Although all of the household cleaning products at the Vogel-Levy home in Hermesh are stored in a closed cabinet, far out of their children's reach, their four-year-old son Leroy, mistakenly drank a cleaning product that was evidently diluted with water. His parents rushed him to the emergency room at Hillel Yaffe, where he was examined and hospitalized for observation.
His mother, Celine, said, “He poured himself water from a pitcher in the refrigerator. After taking a sip, he immediately said that the water tasted like soap. A minute later, he started crying and vomiting. I assumed some of a cleaning product had maybe remained in the pitcher, which hadn't been rinsed well with water and was then filled with water and put in the refrigerator, but to be on the safe side, we went to the emergency room to check and brought the cleaning product with us. As noted above, Leroy is in good condition, but as is standard in cases like this, he is will undergo additional tests to make sure that no damage was done to his esophagus.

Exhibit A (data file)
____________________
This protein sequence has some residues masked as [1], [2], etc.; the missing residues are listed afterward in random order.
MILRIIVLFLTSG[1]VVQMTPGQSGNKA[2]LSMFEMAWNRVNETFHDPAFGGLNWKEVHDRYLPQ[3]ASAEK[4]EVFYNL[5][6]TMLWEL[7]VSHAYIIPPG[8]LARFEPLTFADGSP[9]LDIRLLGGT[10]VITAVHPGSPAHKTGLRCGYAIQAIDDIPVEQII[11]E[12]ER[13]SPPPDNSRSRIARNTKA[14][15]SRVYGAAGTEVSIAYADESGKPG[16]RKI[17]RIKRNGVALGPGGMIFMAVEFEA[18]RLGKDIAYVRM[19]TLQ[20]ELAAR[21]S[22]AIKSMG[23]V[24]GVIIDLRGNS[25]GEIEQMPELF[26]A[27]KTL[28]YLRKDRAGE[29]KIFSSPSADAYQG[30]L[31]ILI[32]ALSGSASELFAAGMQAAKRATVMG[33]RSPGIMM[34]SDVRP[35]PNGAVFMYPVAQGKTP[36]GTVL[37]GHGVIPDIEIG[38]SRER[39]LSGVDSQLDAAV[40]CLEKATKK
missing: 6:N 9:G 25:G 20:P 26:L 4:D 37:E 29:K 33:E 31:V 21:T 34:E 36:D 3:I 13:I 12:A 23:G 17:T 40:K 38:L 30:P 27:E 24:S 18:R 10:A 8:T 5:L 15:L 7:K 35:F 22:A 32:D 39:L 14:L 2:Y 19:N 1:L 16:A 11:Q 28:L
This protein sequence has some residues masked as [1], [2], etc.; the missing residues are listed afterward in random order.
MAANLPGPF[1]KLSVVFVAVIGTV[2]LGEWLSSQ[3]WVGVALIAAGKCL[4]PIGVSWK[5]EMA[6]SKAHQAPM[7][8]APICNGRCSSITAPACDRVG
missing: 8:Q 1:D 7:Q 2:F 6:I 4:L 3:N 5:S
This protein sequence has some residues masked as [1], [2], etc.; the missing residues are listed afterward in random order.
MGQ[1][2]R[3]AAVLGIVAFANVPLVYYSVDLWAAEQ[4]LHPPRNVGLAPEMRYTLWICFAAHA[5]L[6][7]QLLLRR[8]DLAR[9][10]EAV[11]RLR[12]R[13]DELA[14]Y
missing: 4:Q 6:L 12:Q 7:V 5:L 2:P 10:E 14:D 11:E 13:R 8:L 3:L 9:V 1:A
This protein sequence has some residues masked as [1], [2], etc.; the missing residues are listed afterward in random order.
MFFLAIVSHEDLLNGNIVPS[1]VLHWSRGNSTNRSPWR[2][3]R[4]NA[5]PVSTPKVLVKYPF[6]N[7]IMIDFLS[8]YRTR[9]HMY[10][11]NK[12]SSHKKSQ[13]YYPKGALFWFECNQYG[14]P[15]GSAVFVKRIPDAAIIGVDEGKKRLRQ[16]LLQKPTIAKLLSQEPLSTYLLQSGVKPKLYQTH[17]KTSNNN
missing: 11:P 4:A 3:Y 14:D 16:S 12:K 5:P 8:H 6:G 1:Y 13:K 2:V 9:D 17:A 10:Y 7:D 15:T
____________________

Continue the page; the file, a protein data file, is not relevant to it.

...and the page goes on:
Leroy and his mother, Celine, in the play area of the Department of Pediatrics at Hillel Yaffe
The Director of the Department of Pediatrics, Dr. Adi Klein said, “This time of year, everybody is busy with spring cleaning, and we have far more cleaning products out and around us than usual. Plus, the kids are on spring break, making the accessibility of the cleaning supplies even greater for them, increasing the risk of serious harm if they come into contact with them and especially if they drink them by accident, because they think that they are something else. The damage to the esophagus or to the trachea can be devastating. In Leroy's case, while his parents made sure to keep the cleaning products out of reach, some of the material remained in the container that was cleaned. It is important to be even more vigilant when cleaning and to ensure that cleaning product is fully removed from containers after they are cleaned.”